The Google Pixel Watch is not the magic bullet Wear OS has been waiting for

by Jeremy

I am currently wearing a Fossil Gen 5E on my wrist, and while it’s just okay, I’m longing for my Galaxy Watch Active. I’d be wearing the Watch Active right now, even though it’s two years older than the Fossil Gen 5e. My dad’s Fitbit broke, so I’m letting him test-drive it before we buy him something new.

Wear OS has the best notifications on your wrist, but that alone can’t help save it from the sluggishness of opening apps and updating Tiles. Wear OS needs significant optimization and streamlining to enable it work better, and I’m firmly convinced Google will not do it alone. We know that OnePlus tried to make Wear OS work for the OnePlus Watch, but that eventually failed, and OnePlus had to go it alone.


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Considering that the Google Hardware division is essentially cursed when it comes to its software — major bugs have impacted almost every Pixel generation as well as the eight-month-old Chromecast with Google TV —, I’m not sure why we think Wear OS’s systemic issues are going to be fixed by the recently leaked Pixel Watch magically. If anyone’s going to help Google finally get its shit together around Wear OS, it won’t be Google itself; it will be a partner like Samsung.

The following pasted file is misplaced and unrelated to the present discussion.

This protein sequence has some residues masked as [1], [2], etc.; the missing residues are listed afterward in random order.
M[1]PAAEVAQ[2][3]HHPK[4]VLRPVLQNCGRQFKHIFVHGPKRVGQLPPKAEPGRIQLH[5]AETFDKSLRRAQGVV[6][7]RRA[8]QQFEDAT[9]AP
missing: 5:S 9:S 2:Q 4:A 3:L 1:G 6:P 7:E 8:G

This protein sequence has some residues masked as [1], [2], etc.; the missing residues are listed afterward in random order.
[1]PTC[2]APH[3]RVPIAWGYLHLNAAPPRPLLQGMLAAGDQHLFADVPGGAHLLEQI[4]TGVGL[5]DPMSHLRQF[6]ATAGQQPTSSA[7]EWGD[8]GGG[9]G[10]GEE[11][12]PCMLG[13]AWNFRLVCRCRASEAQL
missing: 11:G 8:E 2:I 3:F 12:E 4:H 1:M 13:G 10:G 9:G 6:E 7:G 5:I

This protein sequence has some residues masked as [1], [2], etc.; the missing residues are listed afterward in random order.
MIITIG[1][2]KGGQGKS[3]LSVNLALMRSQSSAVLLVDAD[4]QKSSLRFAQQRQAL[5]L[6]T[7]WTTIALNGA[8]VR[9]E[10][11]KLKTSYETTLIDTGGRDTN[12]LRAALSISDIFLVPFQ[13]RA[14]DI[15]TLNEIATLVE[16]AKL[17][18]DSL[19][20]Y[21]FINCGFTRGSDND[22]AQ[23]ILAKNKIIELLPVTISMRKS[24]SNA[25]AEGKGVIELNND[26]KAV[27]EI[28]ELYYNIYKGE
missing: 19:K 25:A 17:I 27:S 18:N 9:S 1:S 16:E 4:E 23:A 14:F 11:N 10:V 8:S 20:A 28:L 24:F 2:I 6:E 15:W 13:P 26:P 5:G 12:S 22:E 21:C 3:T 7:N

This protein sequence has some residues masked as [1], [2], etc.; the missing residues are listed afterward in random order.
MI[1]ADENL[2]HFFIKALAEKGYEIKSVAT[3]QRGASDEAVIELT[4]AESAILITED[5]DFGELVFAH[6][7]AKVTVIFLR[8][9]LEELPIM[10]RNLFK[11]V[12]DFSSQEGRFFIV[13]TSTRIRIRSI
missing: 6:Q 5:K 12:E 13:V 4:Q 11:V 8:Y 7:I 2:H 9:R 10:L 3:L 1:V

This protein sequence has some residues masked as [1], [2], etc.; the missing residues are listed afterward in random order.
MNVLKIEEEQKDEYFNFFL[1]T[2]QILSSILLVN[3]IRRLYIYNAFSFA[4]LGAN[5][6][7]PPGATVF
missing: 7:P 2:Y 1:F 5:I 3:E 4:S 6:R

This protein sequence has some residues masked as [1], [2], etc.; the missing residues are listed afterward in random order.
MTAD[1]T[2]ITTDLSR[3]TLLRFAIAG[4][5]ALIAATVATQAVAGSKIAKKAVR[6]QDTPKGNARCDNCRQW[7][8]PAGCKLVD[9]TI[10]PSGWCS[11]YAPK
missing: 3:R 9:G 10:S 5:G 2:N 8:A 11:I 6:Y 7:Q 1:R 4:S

Yes, I know that Google Pixel’s software is seen by many as the “true” version of Android, but Samsung’s One UI is the more polished and put-together version of Android that manufacturers are emulating. From OnePlus’s OxygenOS 11 and now even Google itself pulling some of One UI’s ideas into Android 12, there’s no denying that Samsung knows how to design a user-facing experience geared towards what users need and expect.

Samsung leads the way on tablets and foldable. Why not on Wear OS, too?

Samsung also led the way on foldable, working with Google to improve app compatibility and help shape how Android handles folding phones. And let’s not forget tablets, where Samsung quite literally runs the table of best Android tablets and where its Dex desktop-like model is leaps and bounds ahead of competitors like the Lenovo P11 Pro. Samsung went to Tizen after the Samsung Gear Live, one of the first Android Wear watches but far from the last disappointing Android eye. Back in 2014, I could understand ditching Android Wear because it needed a lot of work, and Samsung needed a system that could deliver a worthwhile experience right now. It also allowed Samsung to show off Tizen as an operating platform.

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